We have declared a climate emergency and net-zero is rarely out of the public conversation. There is renewed hope that we have reached a tipping point in the clean energy revolution.
Our students and school pupils have played a critical role in leading us here. They have generated a sense of urgency and made us all realise that we still have agency, and that action is possible. The Fridays for Future campaign very visibly demanded that we don’t mortgage the planet for our children’s future. Let us also remember the impact of fossil fuel divestment campaigns in our universities.
It has been said that the Stone Age didn’t end for want of stones. Something better has come along. Renewable energy is surging because they are ever more competitive with fossil fuel energy.
Further, we are all now facing a world where our expenditure is materially impacted by significant fluctuations in wholesale energy prices.
In the face of all of these factors, we believe all organisations should be renewing their efforts to incorporate on-site or local energy generation. Roughly a quarter of your bill is paid to the transmission and distribution network operators to deliver energy into our buildings. Almost a quarter goes to the supplier for billing, metering and their margin.
If supply is localised, it is possible to keep the supplier and wholesale energy costs in the local economy, which equates to half the bill.
Our energy system is undergoing significant change. Traditional centralised, fossil-based systems are giving way to an increasingly renewable, decentralised system. This is happening as a result of four major trends:
At the same time, all institutions are separately striving to improve environmental, social and governance (ESG) credentials, in the face of pressure from students, staff and stakeholders.
These trends all open the door to different business models for onsite generation and different ways in which individual organisations can participate in the energy sector.
The rise of such producer-consumers is sometimes referred to as “prosumers”. Building your own, on-site power generation and energy storage, and possibly even micro-grid infrastructure can help you achieve several benefits:
Those that produce significant amounts of green energy can create a surplus which they can sell back to the grid or to neighbouring consumers through a private wire arrangement, creating another revenue stream for your business
It’s worth remembering that renewable ‘fuel’ is free, so the dominant cost in consuming energy becomes the infrastructure needed to deliver it.
Wind turbines and solar PV panels have low operational costs once built, so the initial capital expenditure is where the dominant cost lies.
On-site generation is a case of taking each site and each institution individually, to find a solution that works. It is very important that you have a clear understanding of what you’re trying to achieve. Are you looking for cost savings, self-sufficiency, income generation or all of the above?
The desire to reach these goals must be balanced against any increased risks and the time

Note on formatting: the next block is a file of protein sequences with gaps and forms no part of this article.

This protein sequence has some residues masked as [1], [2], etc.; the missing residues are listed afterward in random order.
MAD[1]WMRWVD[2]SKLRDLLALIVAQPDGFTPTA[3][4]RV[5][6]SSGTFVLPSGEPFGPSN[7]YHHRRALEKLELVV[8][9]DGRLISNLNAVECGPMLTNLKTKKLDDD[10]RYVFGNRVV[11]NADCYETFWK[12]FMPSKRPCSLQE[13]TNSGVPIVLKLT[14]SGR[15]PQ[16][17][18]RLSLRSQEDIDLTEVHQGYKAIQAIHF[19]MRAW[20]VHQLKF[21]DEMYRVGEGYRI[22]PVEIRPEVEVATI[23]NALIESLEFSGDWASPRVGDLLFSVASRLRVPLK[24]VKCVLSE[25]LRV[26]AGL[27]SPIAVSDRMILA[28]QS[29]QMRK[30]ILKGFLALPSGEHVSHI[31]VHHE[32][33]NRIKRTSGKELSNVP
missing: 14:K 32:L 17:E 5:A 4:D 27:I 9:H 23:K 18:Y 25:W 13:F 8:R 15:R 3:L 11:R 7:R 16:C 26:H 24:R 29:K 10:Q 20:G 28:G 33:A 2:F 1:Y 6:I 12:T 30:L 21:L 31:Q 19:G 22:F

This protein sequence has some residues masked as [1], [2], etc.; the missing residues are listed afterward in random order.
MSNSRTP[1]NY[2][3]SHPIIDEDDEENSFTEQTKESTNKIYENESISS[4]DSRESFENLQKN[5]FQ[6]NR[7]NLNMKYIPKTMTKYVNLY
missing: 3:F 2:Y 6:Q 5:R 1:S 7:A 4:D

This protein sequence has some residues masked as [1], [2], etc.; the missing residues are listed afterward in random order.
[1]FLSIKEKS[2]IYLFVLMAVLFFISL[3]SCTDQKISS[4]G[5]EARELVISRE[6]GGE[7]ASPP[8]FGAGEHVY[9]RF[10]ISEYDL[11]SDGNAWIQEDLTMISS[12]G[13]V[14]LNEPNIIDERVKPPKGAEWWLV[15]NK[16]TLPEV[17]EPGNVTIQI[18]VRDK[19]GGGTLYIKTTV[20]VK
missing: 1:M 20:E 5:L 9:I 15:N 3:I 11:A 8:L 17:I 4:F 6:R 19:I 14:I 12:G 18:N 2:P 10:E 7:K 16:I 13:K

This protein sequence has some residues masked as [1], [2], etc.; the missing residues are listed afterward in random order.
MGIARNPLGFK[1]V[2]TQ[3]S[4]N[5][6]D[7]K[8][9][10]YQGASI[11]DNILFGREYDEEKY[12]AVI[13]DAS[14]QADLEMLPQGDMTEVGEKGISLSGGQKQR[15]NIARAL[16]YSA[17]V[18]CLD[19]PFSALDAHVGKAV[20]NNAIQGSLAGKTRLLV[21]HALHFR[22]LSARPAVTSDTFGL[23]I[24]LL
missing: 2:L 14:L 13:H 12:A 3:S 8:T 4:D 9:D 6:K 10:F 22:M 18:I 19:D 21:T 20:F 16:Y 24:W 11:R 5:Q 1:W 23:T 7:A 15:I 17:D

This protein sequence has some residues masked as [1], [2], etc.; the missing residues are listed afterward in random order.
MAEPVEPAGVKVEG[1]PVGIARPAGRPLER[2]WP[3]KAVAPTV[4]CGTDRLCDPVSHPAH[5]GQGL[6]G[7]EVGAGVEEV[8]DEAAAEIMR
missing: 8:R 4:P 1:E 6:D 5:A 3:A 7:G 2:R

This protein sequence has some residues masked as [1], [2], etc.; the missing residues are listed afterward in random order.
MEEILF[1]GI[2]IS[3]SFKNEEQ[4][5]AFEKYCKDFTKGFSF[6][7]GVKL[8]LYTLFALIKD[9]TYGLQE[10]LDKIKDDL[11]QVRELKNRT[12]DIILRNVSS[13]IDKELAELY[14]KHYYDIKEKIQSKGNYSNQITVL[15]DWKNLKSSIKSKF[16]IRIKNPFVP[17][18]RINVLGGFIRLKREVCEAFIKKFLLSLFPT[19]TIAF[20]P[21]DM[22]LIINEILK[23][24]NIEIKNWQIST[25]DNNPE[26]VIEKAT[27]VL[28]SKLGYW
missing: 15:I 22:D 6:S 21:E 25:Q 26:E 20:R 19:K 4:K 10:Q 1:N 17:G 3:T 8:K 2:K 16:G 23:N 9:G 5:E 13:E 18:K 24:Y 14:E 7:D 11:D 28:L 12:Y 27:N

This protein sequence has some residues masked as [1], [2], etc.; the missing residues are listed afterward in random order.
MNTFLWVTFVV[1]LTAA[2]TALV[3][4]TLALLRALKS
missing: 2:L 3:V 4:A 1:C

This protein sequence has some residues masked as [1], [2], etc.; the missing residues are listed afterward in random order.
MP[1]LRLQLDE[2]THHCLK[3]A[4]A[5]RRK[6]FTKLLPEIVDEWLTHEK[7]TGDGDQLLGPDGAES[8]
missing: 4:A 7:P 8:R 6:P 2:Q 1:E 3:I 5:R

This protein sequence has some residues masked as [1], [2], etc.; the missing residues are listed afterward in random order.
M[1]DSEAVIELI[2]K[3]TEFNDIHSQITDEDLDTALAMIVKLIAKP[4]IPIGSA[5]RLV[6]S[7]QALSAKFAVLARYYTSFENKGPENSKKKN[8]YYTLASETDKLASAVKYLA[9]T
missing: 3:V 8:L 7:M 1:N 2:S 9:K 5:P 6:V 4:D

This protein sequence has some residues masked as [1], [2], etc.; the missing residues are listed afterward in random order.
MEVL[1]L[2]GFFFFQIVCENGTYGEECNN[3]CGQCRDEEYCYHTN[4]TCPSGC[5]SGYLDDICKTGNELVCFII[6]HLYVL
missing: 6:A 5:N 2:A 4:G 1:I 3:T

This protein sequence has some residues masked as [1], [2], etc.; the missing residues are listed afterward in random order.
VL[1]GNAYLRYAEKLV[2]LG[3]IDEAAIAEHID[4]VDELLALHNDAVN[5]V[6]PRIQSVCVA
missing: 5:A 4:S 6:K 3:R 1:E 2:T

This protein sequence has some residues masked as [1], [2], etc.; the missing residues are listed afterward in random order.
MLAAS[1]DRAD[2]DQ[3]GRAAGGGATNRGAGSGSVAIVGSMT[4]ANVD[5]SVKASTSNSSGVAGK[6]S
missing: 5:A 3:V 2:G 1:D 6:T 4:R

and complexity of putting in place an on-site supply project. You must also be able to ‘sell’ and explain your chosen solution to all of your investors and stakeholders.
Space and resource availability is critical. These projects can require significant space – either rooftop or land, which may not be readily available.
Similar to on-site generation is private wire in which a renewable installation is located on land adjacent or near to the power consumer (typically less than 10 km) and again the private wire connection avoids use of the public electricity grid. The generators’ margins are therefore far higher.
If you generate onsite you could set yourself up as a generator and sell power to your neighbour or tenants, or you could look for adjacent partners that could generate power on neighbouring land for your onsite use. Is it worth speaking to adjacent landowners about a private wire project?
Those building and operating a ‘private wire’ network need to ensure that either an exemption applies (generally the case) under the Electricity Act or that a licence has been obtained. From a regulatory perspective can be more complex and often the private wire network operator must rely on several different exemptions relating to generation, distribution, and supply.
Smart grids are systems that let energy flow both into and out of buildings, measures and controlled by digitised systems. By balancing demand, they can reduce inefficiencies, but they also create all kinds of opportunities at the local level. Our universities can lead the way in our towns and cities, encouraging collaboration and experimentation at the local level.
We hear more and more about smart cities and local energy grids but there is no reason why that couldn’t be a smart campus and local energy grids controlled and operated by our educational institutions. District heating schemes have been common on our campuses for decades.
The pandemic highlighted our reliance on massive but fragile infrastructure. It has generated a long-overdue discussion about localism, the public good and environmental sustainability. Our universities and schools can, and should, be active participants in this discussion.
If you have questions on incorporating any of the above into your own clean energy system, please contact Martin Whiteford.
You might be interested in the following resources: